I also work a lot with immigrants who come to this country with degrees from their countries. It’s a new set up for them so they’re trying to figure out what to do: either quickly change everything because they get a chance to start from the beginning and try something that they’ve never tried before, or use their educational background and skills and build something new or continue something in this country.

NCA: In working with your clients, what would you say is the most rewarding part of that process and on the flip side of that, what is the most challenging aspect of the work that you do?

Marina: I think the most rewarding is to be able to show my clients that they are seen and they’re heard and they’re accepted without judgment. I have clients who come to me with certain desires and things they want to achieve in life. A lot of them have tried to voice those things out and a lot of times they were judged or laughed at because sometimes our desires may seem strange or insignificant. Sometimes my clients have wonderful careers and are making so much money, then they’re asked, “Well, why do you want to leave all of this to do that?” That’s what I provide — a possibility to see, to hear them, to accept them and provide options in the situation.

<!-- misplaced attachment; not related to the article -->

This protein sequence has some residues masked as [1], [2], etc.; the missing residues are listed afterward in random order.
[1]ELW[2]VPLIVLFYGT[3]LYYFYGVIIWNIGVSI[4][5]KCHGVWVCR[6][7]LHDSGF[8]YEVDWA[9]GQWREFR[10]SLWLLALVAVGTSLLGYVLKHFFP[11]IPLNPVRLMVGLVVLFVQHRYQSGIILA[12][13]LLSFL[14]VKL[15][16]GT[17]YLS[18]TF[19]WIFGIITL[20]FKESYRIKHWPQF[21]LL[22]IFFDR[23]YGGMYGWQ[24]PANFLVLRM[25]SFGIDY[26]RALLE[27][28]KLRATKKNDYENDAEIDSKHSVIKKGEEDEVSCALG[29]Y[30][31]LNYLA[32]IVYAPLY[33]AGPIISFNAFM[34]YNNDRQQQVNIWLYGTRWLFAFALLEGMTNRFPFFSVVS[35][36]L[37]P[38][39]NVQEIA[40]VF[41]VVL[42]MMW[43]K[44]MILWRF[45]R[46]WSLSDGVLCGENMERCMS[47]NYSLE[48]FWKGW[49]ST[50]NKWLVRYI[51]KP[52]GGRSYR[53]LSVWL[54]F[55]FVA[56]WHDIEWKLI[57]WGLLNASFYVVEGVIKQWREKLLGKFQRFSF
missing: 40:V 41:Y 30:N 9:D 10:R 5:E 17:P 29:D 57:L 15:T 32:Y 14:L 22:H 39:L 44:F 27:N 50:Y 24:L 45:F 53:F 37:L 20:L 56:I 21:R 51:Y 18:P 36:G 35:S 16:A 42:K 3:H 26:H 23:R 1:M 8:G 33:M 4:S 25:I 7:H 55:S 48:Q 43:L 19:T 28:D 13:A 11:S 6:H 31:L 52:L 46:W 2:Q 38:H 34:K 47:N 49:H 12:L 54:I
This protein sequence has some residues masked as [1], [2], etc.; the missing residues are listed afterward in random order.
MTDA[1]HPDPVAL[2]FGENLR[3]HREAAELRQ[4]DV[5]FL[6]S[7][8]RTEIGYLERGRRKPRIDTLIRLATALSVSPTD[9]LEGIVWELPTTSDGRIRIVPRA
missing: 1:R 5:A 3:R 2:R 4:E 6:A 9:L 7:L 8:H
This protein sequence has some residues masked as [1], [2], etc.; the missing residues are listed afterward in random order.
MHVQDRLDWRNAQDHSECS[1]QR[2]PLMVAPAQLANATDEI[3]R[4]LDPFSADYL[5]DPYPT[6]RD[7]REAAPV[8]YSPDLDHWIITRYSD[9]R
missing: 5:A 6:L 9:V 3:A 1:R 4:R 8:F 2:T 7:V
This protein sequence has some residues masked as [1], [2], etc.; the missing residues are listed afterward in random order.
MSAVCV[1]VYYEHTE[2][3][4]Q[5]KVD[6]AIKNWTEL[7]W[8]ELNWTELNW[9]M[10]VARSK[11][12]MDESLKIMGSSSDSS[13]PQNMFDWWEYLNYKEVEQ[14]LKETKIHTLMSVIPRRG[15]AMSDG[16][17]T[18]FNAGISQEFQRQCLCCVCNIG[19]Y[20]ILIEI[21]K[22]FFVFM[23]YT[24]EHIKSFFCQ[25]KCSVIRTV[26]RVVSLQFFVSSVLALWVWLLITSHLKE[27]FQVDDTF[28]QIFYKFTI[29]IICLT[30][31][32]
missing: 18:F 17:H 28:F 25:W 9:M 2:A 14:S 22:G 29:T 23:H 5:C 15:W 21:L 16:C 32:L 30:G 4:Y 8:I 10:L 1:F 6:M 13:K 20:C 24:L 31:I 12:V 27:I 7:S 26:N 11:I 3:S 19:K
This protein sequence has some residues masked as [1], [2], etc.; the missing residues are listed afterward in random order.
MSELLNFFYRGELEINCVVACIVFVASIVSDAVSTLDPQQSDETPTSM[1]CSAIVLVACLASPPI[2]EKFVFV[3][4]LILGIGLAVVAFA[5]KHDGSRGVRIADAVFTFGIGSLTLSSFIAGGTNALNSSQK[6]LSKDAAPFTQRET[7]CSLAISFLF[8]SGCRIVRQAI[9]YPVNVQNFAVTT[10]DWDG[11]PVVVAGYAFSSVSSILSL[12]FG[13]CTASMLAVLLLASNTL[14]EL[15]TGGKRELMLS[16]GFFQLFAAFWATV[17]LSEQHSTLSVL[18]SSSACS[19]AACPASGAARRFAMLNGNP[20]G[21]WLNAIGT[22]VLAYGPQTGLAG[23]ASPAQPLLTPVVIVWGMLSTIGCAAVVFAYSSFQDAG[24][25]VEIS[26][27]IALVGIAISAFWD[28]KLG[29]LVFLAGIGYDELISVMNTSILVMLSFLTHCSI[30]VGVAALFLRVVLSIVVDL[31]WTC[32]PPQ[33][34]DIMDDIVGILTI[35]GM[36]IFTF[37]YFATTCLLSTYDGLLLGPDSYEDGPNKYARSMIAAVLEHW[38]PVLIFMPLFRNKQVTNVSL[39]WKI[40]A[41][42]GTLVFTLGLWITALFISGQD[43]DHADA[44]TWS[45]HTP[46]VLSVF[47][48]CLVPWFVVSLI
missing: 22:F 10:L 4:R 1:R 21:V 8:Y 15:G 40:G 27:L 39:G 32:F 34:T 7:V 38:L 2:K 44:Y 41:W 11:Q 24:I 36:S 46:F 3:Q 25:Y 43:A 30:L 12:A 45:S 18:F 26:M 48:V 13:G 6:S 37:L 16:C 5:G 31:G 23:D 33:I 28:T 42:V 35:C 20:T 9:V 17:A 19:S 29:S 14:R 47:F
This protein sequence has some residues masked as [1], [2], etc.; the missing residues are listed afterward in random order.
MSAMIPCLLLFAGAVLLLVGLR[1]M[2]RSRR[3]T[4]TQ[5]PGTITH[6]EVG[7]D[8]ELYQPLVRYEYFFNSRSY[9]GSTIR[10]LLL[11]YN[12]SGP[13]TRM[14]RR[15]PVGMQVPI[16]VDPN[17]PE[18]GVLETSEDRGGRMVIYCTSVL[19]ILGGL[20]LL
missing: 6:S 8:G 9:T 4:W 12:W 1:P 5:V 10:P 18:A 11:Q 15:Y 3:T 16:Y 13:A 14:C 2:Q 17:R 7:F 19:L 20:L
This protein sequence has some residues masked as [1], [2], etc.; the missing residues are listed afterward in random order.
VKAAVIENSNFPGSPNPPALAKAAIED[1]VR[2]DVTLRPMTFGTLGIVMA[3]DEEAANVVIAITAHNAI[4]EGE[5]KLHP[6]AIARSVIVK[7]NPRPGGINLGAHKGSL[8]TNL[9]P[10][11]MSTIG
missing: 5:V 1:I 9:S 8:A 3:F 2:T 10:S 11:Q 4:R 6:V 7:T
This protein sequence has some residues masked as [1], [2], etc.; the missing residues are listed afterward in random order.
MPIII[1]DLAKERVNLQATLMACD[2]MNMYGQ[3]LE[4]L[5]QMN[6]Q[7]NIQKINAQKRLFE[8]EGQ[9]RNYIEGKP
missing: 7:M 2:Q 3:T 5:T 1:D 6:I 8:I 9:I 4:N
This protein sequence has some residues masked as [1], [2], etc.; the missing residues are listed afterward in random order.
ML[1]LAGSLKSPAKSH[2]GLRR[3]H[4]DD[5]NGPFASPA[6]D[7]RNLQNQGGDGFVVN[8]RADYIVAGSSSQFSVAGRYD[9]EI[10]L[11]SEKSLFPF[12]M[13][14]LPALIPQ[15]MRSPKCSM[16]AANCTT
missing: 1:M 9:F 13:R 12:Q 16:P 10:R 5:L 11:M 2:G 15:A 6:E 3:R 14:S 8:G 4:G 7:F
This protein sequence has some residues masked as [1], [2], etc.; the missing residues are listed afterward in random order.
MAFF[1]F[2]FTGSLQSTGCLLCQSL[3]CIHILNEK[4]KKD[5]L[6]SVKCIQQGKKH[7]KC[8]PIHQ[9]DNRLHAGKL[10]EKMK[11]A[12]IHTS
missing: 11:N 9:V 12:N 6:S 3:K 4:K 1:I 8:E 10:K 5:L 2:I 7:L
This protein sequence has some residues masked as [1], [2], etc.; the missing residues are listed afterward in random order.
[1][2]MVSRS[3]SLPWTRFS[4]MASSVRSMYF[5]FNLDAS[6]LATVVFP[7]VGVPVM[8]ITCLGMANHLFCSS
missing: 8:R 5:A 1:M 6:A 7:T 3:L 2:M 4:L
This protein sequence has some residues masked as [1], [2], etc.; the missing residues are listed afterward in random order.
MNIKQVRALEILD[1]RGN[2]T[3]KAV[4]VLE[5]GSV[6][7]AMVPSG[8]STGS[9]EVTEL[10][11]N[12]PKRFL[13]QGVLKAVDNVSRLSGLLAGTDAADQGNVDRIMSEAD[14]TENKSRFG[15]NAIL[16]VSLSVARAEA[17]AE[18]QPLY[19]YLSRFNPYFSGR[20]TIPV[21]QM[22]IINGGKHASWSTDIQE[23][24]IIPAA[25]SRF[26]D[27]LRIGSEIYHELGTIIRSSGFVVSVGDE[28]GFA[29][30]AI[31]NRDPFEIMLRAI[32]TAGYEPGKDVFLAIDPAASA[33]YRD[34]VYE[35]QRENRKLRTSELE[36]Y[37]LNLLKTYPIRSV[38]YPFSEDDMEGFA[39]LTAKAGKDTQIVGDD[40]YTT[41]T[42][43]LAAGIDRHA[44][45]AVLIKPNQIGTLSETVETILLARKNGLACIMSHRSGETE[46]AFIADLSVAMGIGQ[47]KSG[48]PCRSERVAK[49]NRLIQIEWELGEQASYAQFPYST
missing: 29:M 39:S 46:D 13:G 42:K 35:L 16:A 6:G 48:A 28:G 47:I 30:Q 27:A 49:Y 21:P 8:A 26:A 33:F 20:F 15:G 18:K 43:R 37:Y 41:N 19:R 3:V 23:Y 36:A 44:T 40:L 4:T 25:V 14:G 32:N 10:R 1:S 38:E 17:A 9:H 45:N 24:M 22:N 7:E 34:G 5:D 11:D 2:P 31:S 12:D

The most challenging situation that I get with clients is when parents come with children. I find that most often the vision of parents and how they see their child succeeding is very different from the vision of that child. Being able to put them on the same path and trying to build the same goals for the whole family — that’s the most challenging thing for me.

College is a huge financial investment. You cannot really make a mistake here. You have to know for sure what you’re choosing to study because the implications of making the wrong choice are pretty great.